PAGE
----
I was irritated that the author never specifies when the story takes place, but I liked the idea of it so much that I kept reading. Eventually I realized that it felt like a chore, so I stopped.

None of the characters were particularly likeable to me, and I couldn't understand why Rosemary was so in love with Oscar. Also, it bothered me that all the people that worked in the shop seemed to be so vicious. I couldn't understand why she didn't find a different bookstore to work in.

The book felt lik
Jenny (Reading Envy)
This is another book from my speed-dating project. I took it up again because it is an easy read. I feel torn about rating it because I enjoyed it quite a bit, but really there isn't a lot of depth to it. It reminds me of Mr. Penumbra's 24-Hour Bookstore in the way that most of the story takes place in a bookstore with characters that are more like caricatures. That stereotyping makes the book less successful, but I still found myself going back to it and finishing it quickly. Maybe it helps tha ...more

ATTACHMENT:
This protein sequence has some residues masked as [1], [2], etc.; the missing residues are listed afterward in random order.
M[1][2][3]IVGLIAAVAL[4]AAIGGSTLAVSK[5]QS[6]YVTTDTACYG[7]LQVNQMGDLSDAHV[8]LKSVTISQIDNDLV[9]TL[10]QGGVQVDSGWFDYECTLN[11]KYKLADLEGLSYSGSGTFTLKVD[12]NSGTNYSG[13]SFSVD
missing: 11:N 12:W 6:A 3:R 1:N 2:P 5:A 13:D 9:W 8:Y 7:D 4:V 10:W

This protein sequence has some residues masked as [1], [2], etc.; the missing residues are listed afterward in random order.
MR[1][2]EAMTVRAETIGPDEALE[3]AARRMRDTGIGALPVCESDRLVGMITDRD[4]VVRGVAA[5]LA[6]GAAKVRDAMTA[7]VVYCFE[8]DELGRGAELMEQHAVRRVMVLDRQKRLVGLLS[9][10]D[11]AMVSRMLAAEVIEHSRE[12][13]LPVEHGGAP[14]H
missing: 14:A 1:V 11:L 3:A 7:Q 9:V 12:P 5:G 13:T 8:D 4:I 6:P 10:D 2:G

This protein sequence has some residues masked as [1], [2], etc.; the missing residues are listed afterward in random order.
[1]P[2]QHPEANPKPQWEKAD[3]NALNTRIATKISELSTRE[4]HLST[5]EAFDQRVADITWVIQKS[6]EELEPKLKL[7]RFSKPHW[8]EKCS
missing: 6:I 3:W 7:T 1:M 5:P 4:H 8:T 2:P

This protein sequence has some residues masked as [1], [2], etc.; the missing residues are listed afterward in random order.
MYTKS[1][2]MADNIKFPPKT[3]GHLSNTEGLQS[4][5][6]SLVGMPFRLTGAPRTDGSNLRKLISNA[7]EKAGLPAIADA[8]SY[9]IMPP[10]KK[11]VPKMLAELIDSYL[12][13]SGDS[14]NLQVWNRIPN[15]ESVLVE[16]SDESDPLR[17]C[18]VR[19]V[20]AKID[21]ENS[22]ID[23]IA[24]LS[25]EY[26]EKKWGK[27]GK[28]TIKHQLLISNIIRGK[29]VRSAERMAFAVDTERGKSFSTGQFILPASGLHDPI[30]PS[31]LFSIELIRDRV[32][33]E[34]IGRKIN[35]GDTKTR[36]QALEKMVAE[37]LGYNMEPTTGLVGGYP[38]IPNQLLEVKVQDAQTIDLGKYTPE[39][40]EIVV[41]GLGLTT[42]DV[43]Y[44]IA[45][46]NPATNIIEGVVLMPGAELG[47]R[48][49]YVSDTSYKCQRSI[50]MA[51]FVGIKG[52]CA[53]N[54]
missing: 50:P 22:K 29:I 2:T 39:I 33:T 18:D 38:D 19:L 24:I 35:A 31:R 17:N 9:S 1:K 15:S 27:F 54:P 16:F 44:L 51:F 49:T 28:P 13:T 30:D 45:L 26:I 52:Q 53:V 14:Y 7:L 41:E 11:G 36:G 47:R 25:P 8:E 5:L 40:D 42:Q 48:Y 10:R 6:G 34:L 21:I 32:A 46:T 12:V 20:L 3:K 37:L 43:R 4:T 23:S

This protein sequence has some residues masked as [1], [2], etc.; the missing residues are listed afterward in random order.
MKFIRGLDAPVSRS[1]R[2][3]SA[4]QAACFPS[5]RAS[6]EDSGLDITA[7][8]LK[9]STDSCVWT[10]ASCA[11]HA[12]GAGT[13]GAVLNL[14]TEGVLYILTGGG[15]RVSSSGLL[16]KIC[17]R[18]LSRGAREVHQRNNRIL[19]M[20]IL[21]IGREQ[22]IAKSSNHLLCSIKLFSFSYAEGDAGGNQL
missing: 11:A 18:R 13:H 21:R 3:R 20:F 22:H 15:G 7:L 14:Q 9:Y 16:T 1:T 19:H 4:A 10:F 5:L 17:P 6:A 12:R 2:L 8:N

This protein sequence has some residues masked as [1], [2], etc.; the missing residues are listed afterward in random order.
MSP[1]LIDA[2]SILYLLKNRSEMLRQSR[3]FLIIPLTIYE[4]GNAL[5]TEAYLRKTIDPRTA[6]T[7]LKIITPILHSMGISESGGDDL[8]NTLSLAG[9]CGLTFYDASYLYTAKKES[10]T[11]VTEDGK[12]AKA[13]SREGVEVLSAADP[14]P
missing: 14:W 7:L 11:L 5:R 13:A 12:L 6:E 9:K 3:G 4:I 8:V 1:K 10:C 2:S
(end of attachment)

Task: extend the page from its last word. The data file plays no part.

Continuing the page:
☼♄Jülie 

I ended up powering through this one as I realized part way through that I had read it some time ago but couldn't I have revisited it. I remember the characters now and I think I rather enjoyed it more the second time around.
From memory I originally found the characters a bit off putting and odd ball...which indeed they are, especially Walter Geist, but I think I found a bit more substance this time around...not sure why as there are so many odd ball people throughout, it was some
Kathy Szydlo
Jan 10, 2009 rated it did not like it  ·  review of another edition
I could not get through this book. The main character, a young women from New Zealand, was so sheltered in her life that she apparently knew only her mother, who dies at the beginning of the book, and an older women who is a friend of her mother. She moves to New York and the first third of the book is spent introducing us to several odd, but uninteresting characters in a used book store there.